So much has happened in the 18 weeks since Robinson’s death, the family says, and yet little has changed in the case. In addition to the leaked video, Mexican authorities issued an arrest warrant in the case in November for the crime of femicide, a form of gender-based violence. They also attempted to extradite an American suspect to the country to face charges. But no one has been held accountable since then. Attorney Robinson said she has since traveled to Mexico to better understand the split and was informed by Mexico’s attorney general’s office that this case was a “high priority” and they were ready to turn it over to the US, but she claim it’s the FBI that’s stagnant.
“The FBI can issue the same reward as they do right now for looking for information,” she said. “You can say, ‘Hey, we’re offering a $50,000 reward to anyone with information on this case.’ Because six fellow travelers are at large. You are not in custody anywhere. They sleep in their beds at night.”
It’s a predicament that has left one family desperate.
“No one was arrested,” Robinson’s mother Sallamondra said at a news conference last Friday. “The people who knew what happened to my daughter are living their lives. They have returned to work and my family has to wait and wait for her to ask for answers.”
Why an indictment can take some time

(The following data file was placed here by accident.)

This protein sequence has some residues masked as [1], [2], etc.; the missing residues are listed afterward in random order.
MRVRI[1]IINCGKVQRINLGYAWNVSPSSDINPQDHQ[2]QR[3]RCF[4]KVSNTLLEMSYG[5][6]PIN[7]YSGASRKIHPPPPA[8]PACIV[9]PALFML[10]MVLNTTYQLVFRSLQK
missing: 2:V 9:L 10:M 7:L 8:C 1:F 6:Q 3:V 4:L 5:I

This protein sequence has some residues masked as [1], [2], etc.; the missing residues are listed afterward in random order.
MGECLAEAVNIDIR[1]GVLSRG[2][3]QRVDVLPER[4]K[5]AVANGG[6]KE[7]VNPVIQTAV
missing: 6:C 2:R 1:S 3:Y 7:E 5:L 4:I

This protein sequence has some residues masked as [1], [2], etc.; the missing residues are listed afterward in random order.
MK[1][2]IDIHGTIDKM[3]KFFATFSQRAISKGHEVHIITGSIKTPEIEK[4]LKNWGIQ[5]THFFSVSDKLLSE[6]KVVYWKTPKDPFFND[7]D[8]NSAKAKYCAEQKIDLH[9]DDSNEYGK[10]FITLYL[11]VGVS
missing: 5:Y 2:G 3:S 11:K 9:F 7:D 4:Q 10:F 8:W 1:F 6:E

Donald Corbett, an associate law professor at North Carolina Central University who specializes in constitutional law, understands the growing frustration but believes a cross-border prosecution of the person who killed Robinson is slightly more complex.
“There’s no timeline where these things have to happen in 30, 60 or 90 days, but the problem as they go through their process is that in the meantime the family is sitting there and they’re not getting answers from the government.” said Corbett.
It is more than just a criminal issue, he said, adding that there are also diplomatic and political aspects.
“Just because the extradition request is made doesn’t automatically mean that the person will simply be shipped abroad,” Corbett said. “You will have a federal court proceeding here in the States where that person will have an opportunity to challenge extradition. And then the court system here will determine if they believe this is a valid extradition request. It’s all going to take time, and of course when dealing with grief, time only makes grief a little bit worse.”